The Casey Anthony murder trial is a week away, almost three years after the disappearance of her young daughter Caylee Anthony, she will be tried in her murder. I have been watching some of the shows that are leading up to the trial itself. I only knew vague information about the case until just recently and was not really following it. When I did watch a news show recently it focused on the fact that the trial would be set in another county and that jury selection was going to be a big focus in this high profile case. The show selected a jury and and a case was presented to them, more than half of the people on the jury voted for acquittal of Casey Anthony. This is because of the lack of physical evidence in this case. I am saddened and hope that a verdict will not be for acquittal, but rather I hope one of guilty will be found. It is a very hard case for both the prosecution and the defense to present, but one nonetheless that will focus on the fact that Caylee Anthony just two at the time of her disappearance was murdered and tossed into a remote area like yesterdays trash. Casey Anthony did not report her child missing for 31 days, and only after her mother confronted her about her vehicle that she had abandoned did she concoct a story about Caylee being left with a non-existent nanny. Casey Anthony partied it up like any 22 year old would at that age. Her behavior would not be so questionable except for the fact that her daughter was missing.
Casey was a young mother obviously, one probably overwhelmed with being a single parent. Despite all of the help you have or support being a parent at any age is not an easy thing let alone being a single parent. At the heart of my post tonight is the fact that I think a lot of parents don't realize their breaking point. Don't mistake my post as having any sympathy for a person like Casey Anthony. I don't have any for her. I believe wholeheartedly she killed her child and went on living as if she never even existed. I believe she is a sick individual. What I am saying is that a lot of people do not know how to ask for help when they need it. If only she had given custody to her parents or had asked for help so she could get her life together then maybe Caylee would still be alive.
We all at times as parents have had to walk away from our children, who have pushed us to a point that we don't even recognize the person we had become. Whether through anger or frustration or an inability to cope we have yelled when it was unnecessary or spanked, or said something we regretted. If you tell me you have never done any of those things than great, you must be the patron saint of parenting, and I really don't believe you. What I do believe is that a damned cat can be a better parent than a human being can. Remember Scarlett the cat that saved her five kittens from a burning building? Being selfless is not just a human trait. Parenting is thee hardest job in the world! We are not taught, it is a learn on the job process. Some of us are better learners than others. If you are a young parent or single, or both, then it is doubly worse. I am not making excuses here, I am saying that some people are not capable of recognizing the warning sign telling them what they are about to do is wrong. They just do it and then later say they did not know what they were doing.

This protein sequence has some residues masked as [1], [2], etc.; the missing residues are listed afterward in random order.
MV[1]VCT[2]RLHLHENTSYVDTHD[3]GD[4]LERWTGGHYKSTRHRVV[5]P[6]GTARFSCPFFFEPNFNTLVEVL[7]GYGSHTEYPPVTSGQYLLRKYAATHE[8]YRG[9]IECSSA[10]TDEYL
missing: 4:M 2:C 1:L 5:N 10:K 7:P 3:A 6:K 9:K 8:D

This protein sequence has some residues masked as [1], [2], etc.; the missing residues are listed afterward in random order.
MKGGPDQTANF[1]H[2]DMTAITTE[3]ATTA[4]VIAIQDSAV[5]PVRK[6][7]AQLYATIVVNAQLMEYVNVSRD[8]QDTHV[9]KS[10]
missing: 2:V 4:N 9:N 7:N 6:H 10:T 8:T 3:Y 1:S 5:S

What made Casey Anthony lose it? I see single young mothers every day who are on the verge and the scariest thing is they don't even know it. What I want this post to leave you with is a resource. Someone who is readily available when you think you are at your limit, Parents Anonymous is a national group with local chapters http://www.parentsanonymous.org/ and http://www.nationalparenthelpline.org/ or call the National Parent Helpline at 1-855-427-2736. Just because you can have a child does not mean you know the first thing about being a parent, being a better parent means you know when to ask for help.
Monday, April 25, 2011
Friday, April 1, 2011
My softball playing girl came up to me and asked me two years ago if she could play tackle football, to which I voiced some concern that it might not be for her. That is when I heard my Dads voice in my head telling me “no” when I asked to play football and I decided to go and take her to signups. Other girls had come before her to my surprise and we were excited at the prospects. She was first pick for her team after coaches saw her in the drafts they held over a weekend. She played offensive and defensive lineman, though in her heart she was hoping for quarterback. All they saw was her size and her standout ability to be quick and agile and mow ‘em down. She was one of the key reasons they went undefeated to the championship game. Everyone cheered her name in the stands but none louder than me. She played again this year and though her team was mediocre she still was a standout. She has said that she wants to play in high school and I have no doubt that she will. She plays her last season of community football this fall and then it is onto Jr. high. Most girls want to lose weight for vanity reasons. Not mine. She has said she wants to trim down and get noticed for her throwing ability so she can be a quarterback.